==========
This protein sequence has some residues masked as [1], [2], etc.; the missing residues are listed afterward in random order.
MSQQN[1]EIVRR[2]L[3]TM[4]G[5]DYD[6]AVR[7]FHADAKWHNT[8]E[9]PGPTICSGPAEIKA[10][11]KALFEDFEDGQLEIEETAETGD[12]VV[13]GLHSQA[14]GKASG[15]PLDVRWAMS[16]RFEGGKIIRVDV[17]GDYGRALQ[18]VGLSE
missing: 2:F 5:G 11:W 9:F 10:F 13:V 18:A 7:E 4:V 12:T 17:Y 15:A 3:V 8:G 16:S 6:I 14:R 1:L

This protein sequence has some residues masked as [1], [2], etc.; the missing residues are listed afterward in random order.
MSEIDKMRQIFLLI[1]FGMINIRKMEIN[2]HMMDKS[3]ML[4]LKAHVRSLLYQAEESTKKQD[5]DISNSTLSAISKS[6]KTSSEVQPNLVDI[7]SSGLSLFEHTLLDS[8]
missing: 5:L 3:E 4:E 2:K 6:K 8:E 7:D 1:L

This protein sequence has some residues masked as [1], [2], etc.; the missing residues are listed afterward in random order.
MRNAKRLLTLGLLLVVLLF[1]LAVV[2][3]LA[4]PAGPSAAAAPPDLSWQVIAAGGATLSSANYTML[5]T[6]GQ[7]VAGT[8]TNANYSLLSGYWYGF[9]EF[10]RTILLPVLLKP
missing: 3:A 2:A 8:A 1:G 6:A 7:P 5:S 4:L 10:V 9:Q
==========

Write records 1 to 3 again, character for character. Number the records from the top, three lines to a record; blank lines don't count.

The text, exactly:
This protein sequence has some residues masked as [1], [2], etc.; the missing residues are listed afterward in random order.
MSQQN[1]EIVRR[2]L[3]TM[4]G[5]DYD[6]AVR[7]FHADAKWHNT[8]E[9]PGPTICSGPAEIKA[10][11]KALFEDFEDGQLEIEETAETGD[12]VV[13]GLHSQA[14]GKASG[15]PLDVRWAMS[16]RFEGGKIIRVDV[17]GDYGRALQ[18]VGLSE
missing: 2:F 5:G 11:W 9:F 10:F 13:V 18:A 7:E 4:V 12:T 17:Y 15:A 3:V 8:G 16:S 6:I 14:R 1:L

This protein sequence has some residues masked as [1], [2], etc.; the missing residues are listed afterward in random order.
MSEIDKMRQIFLLI[1]FGMINIRKMEIN[2]HMMDKS[3]ML[4]LKAHVRSLLYQAEESTKKQD[5]DISNSTLSAISKS[6]KTSSEVQPNLVDI[7]SSGLSLFEHTLLDS[8]
missing: 5:L 3:E 4:E 2:K 6:K 8:E 7:D 1:L

This protein sequence has some residues masked as [1], [2], etc.; the missing residues are listed afterward in random order.
MRNAKRLLTLGLLLVVLLF[1]LAVV[2][3]LA[4]PAGPSAAAAPPDLSWQVIAAGGATLSSANYTML[5]T[6]GQ[7]VAGT[8]TNANYSLLSGYWYGF[9]EF[10]RTILLPVLLKP
missing: 3:A 2:A 8:A 1:G 6:A 7:P 5:S 4:L 10:V 9:Q